Entertainment and media, as a broad sector, are somewhat unique in that revenues are generated by multiple methods.  Primarily, these methods are:  1) outright purchase, such as the download of an ebook or the purchase of a magazine or a movie theater ticket; 2) subscription, such as cable TV fees, Netflix fees or subscriptions to magazines or to music on Pandora; and 3) advertising fees.  Many media rely on a combination of subscription fees plus advertising revenues.  For example, most magazines have a cover price, but they also contain paid advertising.  Elsewhere, subscribers pay for cable TV service, but then are subjected to seemingly endless commercials on cable channels.
Advertising revenues remain of vast importance to this industry, and the internet has created a multitude of new outlets for such advertising.  Global advertising media revenues were estimated to be $837 billion in 2022, according to Magna Global, a unit of advertising agency leader Interpublic Group.  Much of this revenue is made in online media, and the fastest growing markets are in developing nations such as China, Indonesia and India.  America continues to be the world’s largest media market.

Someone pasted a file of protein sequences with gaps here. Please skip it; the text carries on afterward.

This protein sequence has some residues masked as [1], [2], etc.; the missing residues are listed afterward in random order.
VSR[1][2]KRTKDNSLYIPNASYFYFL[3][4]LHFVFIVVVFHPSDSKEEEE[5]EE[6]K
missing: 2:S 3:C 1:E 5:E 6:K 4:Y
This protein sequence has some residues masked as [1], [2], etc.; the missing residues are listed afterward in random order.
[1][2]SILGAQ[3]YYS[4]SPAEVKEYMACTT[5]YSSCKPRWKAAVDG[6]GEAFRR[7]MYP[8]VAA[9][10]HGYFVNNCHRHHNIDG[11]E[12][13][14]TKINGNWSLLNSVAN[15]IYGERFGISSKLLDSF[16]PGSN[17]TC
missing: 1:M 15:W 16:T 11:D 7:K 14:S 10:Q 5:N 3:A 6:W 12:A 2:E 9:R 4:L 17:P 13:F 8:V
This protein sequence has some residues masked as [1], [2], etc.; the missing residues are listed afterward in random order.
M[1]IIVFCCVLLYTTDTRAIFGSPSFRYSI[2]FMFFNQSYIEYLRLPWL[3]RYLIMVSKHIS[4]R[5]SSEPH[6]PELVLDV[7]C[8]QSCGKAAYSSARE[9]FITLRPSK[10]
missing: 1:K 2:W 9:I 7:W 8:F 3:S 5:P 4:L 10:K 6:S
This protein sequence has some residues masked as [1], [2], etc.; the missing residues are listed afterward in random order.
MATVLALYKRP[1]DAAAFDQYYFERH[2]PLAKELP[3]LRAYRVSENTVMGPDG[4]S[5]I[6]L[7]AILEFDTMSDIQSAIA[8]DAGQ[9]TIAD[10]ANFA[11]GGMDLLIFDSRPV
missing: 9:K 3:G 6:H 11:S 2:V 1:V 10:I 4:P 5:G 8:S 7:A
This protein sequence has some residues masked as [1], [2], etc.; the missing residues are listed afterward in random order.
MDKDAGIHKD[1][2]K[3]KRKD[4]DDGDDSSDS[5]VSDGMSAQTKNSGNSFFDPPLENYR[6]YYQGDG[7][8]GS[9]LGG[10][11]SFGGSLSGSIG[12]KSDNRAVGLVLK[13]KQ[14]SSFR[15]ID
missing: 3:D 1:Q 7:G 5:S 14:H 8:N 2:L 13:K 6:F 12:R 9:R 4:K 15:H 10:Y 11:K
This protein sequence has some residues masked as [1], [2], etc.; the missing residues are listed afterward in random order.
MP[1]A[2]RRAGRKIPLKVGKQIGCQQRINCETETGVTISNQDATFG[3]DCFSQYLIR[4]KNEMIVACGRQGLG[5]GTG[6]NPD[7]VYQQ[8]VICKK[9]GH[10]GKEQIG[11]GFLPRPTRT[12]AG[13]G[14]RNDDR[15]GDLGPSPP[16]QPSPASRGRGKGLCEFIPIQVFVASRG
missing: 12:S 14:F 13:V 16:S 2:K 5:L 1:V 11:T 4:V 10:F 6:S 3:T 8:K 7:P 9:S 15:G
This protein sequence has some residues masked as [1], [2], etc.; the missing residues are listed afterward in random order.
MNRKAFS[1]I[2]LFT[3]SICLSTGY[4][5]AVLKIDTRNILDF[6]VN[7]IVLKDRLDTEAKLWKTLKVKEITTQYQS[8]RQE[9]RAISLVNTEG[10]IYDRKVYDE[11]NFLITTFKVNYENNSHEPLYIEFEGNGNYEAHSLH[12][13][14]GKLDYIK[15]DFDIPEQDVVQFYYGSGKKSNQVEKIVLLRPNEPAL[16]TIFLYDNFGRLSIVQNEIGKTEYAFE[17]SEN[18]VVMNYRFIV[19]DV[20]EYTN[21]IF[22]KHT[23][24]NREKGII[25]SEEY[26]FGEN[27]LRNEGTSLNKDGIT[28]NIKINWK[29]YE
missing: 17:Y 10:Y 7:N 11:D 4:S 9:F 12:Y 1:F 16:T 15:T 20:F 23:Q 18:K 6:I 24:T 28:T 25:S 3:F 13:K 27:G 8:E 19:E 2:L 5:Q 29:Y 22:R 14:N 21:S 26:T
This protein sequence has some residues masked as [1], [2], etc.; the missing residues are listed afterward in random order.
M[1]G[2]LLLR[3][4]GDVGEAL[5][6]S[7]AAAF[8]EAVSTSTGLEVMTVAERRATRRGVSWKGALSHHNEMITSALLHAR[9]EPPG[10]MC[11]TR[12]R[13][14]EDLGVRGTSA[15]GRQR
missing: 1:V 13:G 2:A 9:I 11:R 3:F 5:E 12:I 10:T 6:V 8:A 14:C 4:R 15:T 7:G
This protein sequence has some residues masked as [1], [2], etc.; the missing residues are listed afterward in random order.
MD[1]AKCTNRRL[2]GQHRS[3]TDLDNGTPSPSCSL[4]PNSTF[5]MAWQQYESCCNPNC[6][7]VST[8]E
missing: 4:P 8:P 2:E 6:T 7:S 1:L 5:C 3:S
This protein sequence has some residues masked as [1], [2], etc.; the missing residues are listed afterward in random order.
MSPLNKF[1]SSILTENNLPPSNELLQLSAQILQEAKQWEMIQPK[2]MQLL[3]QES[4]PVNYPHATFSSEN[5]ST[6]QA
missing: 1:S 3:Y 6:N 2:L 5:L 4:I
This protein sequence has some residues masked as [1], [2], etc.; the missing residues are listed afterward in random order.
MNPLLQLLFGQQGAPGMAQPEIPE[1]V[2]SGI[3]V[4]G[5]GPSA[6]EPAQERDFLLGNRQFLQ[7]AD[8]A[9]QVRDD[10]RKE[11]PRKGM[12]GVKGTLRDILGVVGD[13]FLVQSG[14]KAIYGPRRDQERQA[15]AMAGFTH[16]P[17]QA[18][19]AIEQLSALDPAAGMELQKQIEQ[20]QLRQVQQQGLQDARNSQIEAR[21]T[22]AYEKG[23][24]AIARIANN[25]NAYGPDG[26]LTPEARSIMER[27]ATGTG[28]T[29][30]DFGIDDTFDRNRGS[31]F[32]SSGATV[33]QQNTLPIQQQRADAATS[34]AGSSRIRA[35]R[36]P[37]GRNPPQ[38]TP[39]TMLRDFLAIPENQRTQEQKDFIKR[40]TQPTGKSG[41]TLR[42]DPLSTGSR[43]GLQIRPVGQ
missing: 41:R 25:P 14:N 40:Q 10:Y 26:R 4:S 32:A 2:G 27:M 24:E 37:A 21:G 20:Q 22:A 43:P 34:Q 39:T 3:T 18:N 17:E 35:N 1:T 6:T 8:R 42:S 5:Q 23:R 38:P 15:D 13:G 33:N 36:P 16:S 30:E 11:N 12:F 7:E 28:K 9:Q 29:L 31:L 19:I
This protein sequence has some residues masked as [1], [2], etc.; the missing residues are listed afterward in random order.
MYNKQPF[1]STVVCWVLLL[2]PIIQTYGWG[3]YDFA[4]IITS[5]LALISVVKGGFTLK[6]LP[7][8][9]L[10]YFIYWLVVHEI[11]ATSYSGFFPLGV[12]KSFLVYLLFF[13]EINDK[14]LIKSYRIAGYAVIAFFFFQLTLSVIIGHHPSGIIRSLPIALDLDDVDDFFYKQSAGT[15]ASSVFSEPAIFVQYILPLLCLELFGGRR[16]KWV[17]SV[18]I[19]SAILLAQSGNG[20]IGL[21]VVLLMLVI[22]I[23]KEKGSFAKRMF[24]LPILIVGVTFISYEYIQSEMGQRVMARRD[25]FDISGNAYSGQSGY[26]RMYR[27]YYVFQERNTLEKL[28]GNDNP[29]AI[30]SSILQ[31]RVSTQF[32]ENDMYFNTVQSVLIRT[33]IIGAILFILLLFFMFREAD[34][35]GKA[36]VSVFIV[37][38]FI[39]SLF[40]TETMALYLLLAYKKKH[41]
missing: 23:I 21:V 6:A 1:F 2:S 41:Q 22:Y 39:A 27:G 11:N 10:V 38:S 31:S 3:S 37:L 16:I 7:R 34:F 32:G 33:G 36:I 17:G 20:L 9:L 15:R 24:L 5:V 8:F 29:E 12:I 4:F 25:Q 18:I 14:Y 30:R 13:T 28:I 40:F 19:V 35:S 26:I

Today, digital media of all types must be included when considering the scope of the entertainment and media industry.  As of the end of 2022, according to Plunkett Research estimates, broadband internet connections in U.S. homes and businesses totaled 499.1 million, including wireless subscribers with access via smartphones and tablets.  This means there is a vast market for online entertainment and media, and this segment represents one of the most important advertising revenue markets.  Magna estimates that digital advertising totaled $616 billion worldwide in 2022.